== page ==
Don’t worry too much about uneven places as this can be filled in when sticking the coving down later while measuring you should also be removing any loose plaster or paint to ensure a neat finish.
It’s always best to start with the longest piece of coving first when measuring, then record the measurements down on the side of the coving.
How To Cut Coving With Your Mitre Saw
After measuring up your room and finding the necessary angles, its time for cutting your coving with your mitre saw. Cutting with a mitre saw is similar to cutting with a mitre box and is easy to adjust with the blade guard for the specific angle required.
Most mitre saws tend to have standard angle sizes for coving marked on their base and stops to rest against the coving when cutting; making the process much easier.
After cutting each external and internal angle its a good idea to place it against the wall and sand down any ends for a perfect finish before sticking them down with adhesive.
To cut your coving, it’s best to feed it through the mitre saw from right to left with the wall edge facing up, the waste from your coving will then be on your right side as you would be cutting your internal left angle piece of coving. Repeat these steps until you have cut all the coving in the right angles for your room, it’s best to add about 10% to each piece if you are not sure on your measurements.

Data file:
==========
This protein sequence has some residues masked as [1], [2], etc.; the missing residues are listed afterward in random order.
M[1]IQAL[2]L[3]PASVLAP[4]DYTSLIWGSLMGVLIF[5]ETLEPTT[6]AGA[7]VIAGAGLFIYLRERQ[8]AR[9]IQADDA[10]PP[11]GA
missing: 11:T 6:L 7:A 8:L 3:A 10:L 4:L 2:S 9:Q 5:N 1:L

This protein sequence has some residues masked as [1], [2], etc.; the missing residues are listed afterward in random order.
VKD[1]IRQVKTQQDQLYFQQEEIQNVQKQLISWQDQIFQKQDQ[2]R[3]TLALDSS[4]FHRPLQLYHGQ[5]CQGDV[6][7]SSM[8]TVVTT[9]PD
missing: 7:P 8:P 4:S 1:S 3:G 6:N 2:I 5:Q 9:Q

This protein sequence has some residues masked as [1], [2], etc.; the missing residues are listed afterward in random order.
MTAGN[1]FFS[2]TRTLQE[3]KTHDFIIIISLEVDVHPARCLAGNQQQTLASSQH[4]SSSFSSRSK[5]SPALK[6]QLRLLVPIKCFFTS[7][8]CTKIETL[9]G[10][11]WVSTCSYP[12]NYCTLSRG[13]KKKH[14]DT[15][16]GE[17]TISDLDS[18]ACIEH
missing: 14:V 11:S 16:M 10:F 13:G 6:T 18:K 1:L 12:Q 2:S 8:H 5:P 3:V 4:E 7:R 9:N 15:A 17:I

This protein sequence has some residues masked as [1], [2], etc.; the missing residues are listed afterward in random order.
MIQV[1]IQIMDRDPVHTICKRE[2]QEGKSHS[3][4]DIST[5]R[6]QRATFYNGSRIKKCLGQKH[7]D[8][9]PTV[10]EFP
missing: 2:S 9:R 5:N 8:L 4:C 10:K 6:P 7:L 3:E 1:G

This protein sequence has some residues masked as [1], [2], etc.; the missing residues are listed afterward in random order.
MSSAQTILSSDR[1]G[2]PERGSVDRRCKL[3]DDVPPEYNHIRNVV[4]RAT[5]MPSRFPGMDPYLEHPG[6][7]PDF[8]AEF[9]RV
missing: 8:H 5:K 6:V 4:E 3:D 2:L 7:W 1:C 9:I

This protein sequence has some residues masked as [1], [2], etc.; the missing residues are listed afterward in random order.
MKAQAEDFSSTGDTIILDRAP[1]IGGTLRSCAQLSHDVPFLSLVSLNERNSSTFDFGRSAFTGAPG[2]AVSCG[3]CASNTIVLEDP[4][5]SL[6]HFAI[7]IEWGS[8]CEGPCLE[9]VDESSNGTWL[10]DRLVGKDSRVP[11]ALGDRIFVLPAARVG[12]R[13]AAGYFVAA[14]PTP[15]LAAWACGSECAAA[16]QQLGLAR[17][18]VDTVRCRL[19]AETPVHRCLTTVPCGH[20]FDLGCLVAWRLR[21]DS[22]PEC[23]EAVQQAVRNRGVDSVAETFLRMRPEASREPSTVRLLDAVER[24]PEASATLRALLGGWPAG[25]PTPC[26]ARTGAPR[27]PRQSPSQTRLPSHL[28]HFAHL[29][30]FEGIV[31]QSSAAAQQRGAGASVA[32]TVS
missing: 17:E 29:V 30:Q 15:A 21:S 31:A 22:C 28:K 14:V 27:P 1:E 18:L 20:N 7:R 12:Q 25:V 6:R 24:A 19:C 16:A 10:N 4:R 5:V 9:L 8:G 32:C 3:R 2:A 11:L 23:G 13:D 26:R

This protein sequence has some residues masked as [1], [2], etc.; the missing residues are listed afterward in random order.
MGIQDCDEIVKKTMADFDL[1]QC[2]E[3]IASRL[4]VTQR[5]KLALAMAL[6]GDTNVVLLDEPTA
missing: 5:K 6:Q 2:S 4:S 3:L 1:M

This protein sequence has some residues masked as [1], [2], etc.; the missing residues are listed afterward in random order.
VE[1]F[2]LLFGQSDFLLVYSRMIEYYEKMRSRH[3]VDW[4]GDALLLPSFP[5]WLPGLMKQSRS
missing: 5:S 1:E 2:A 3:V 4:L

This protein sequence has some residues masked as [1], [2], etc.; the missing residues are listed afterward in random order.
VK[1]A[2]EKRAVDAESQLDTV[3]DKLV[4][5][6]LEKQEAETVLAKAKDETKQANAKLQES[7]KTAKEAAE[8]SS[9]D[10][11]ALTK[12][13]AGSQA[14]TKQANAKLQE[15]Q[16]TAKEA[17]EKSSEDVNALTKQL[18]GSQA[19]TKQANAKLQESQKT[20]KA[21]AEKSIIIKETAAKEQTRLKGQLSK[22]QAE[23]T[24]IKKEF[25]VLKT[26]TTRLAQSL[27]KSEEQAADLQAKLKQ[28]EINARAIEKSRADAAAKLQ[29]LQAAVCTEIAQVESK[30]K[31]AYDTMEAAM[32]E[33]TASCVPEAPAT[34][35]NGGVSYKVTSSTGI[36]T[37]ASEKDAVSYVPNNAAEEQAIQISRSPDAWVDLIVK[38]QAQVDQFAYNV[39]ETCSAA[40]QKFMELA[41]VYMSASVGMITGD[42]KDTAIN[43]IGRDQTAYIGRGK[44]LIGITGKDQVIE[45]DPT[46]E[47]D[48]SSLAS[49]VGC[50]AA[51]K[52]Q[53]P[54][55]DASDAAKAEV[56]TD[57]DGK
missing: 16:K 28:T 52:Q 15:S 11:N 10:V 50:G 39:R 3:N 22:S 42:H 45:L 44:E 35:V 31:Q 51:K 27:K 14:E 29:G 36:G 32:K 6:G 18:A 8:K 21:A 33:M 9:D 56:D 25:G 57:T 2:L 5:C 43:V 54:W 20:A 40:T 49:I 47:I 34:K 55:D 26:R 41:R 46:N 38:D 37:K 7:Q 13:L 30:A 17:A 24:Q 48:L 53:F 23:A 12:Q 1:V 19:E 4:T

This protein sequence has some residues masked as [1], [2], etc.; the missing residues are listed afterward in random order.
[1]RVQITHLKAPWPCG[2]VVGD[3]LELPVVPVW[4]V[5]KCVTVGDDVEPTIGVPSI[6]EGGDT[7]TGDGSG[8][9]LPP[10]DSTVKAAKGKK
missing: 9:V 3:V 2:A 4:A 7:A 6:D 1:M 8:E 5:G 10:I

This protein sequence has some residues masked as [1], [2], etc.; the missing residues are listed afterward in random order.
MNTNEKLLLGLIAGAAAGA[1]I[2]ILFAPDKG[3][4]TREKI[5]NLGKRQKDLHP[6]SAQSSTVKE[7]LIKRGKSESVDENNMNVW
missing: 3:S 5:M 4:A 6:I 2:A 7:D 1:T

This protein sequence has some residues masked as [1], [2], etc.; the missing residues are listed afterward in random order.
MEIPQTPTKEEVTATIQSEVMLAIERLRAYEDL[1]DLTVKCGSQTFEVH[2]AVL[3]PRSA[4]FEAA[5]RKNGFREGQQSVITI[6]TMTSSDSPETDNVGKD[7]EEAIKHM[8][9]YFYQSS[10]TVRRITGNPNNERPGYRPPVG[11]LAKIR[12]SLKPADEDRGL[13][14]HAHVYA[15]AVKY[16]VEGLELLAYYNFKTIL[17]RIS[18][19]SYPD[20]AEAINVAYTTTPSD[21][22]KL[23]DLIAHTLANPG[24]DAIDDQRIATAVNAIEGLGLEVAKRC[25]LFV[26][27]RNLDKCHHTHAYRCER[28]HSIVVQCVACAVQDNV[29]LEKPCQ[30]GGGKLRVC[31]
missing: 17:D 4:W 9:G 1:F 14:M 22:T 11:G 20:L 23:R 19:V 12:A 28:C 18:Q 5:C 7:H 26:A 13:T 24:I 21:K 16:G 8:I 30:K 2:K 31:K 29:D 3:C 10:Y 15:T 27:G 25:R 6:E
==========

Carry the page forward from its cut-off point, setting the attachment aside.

Using Your Adhesive
After cutting your coving, you will need to make up an adhesive so as you can stick it to your wall. To do this, you can either use a painter knife or a silicone tube. You should put adhesive on each long side of your coving, avoid putting any in the centre back part of your coving as this does not make any contact with the wall.
After applying adhesive to your coving, you can stick it your wall by lining it up with the pencil marks you made earlier, firmly press the coving down on to the wall when fitting your mitre angle joint. You may need to fill it with more adhesive to fill in any gaps. Excess adhesive can be easily wiped away if needed – so its better to use more than less.
Our Simple Step By Step Guide
To simplify your coving mitre cutting and the fitting process we have put together a simple step by step list below for you to refer to when fitting your coving in your home.
- Step One – Measure out your room and mark the walls for sticking your coving down later.
- Step Two – Then measure coving for your left-hand external mitre and right-hand external mitre.
- Step Three – Markdown the right and left mitres on your coving and the wall edge.
- Step Four – Cut your external angles on your coving.
- Step Five – Apply adhesive on to the back of your coving, line up with your guide on the wall and press down firmly.
- Step Six – Remove excess adhesive with a cloth and fill in any gaps around mitre joints.
- Step Seven – Finish the internal coving corner.
Overall, cutting coving with a mitre saw is pretty simple once you have your angles and measurements figured out. It’s always best to cut extra in case your unsure and you should make sure to number and pencil your coving pieces accordingly to where they will fit on your wall.